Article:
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  • Meta:

    Member of the Week: Shawn Feeney

    SHAWN FEENEY

    RATE SEAN’S PROFILE HERE

    As told to Comic Foundry…
    I consider myself to be primarily an intermedia artist, creating work that falls conceptually between established art forms. I use comics in conjunction with other media, but I also think of comics as a kind of intermedium; even though the art form does have a fairly lengthy history, comics still seem to sit somewhere between art and trash in the American cultural imagination. It’s something between drawing and writing, between looking and reading. I’m interested in the gaps between and the fusions of these activities. Who sleeps in the gutters between the panels? What happens to a word balloon when it’s filled with helium? Could a comic also function as a musical score?

    I’ve always been fascinated with black and white art created with pen and ink. It’s so far removed from that which it represents – no color, no depth – yet it can look so convincing and real. To develop my pen and ink style, I studied Dürer, Moebius, Bernie Wrightson, Jim Woodring, and the excellent book, “Rendering in Pen and Ink.” I’m currently most interested in artists such as Chris Ware who are really pushing the boundaries of the medium.

    I’ve been interested in creating “sonic comics” for a few years now: comics that have soundtracks. These are somewhat inspired by old children’s books I had as a kid that came with records – when you heard the bell, that was the signal to turn the page. In my pieces, instead of turning the page, you look at the next panel. I originally created some on paper and have since made Flash versions (an example, The Family Tree, is available on my website: http://www.shawnfeeney.com/intermedia.html). Adding sound to comics gives each panel a defined length of time the reader can spend on each panel, and so rhythm and counterpoint become elements you can work with very directly.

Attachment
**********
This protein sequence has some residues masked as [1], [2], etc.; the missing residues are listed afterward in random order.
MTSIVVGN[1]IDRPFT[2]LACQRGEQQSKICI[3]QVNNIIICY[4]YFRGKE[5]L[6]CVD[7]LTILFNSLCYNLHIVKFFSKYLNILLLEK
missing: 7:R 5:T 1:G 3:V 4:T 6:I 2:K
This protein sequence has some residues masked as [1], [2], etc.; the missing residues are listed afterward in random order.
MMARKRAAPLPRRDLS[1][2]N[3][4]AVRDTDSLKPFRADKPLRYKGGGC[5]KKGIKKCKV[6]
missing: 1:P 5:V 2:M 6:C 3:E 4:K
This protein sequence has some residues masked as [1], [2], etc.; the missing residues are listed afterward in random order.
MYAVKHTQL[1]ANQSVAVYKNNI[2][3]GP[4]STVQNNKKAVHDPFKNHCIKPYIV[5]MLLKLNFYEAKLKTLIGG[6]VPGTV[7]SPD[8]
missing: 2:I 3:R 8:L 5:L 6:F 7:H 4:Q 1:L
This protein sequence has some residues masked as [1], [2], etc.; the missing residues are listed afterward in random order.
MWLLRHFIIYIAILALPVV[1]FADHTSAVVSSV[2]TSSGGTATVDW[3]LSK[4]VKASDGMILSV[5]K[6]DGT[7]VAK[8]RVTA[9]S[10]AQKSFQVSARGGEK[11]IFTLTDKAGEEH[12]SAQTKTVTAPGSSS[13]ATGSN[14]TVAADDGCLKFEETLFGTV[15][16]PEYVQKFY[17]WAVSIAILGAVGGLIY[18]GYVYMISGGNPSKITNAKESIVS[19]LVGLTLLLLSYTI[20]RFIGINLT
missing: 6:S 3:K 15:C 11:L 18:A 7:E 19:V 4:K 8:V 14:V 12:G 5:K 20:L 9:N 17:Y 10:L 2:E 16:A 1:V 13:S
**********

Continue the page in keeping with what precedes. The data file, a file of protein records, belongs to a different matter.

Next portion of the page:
I think experimenting with sound, motion and interactivity will lead to more successful developments with web comics. A lot of web comics, like works in many new technologies that simply mimic older ones, don’t seem very compelling to me. I’ve always loved the subversive underbelly of comics, and I enjoy watching (and helping) it mutate and evolve.

    Want to be the Member of the Week? Better your chances by uploading to your portfolio…

    Posted by Tim Leong on May 4th, 2005 filed in Story Archive |

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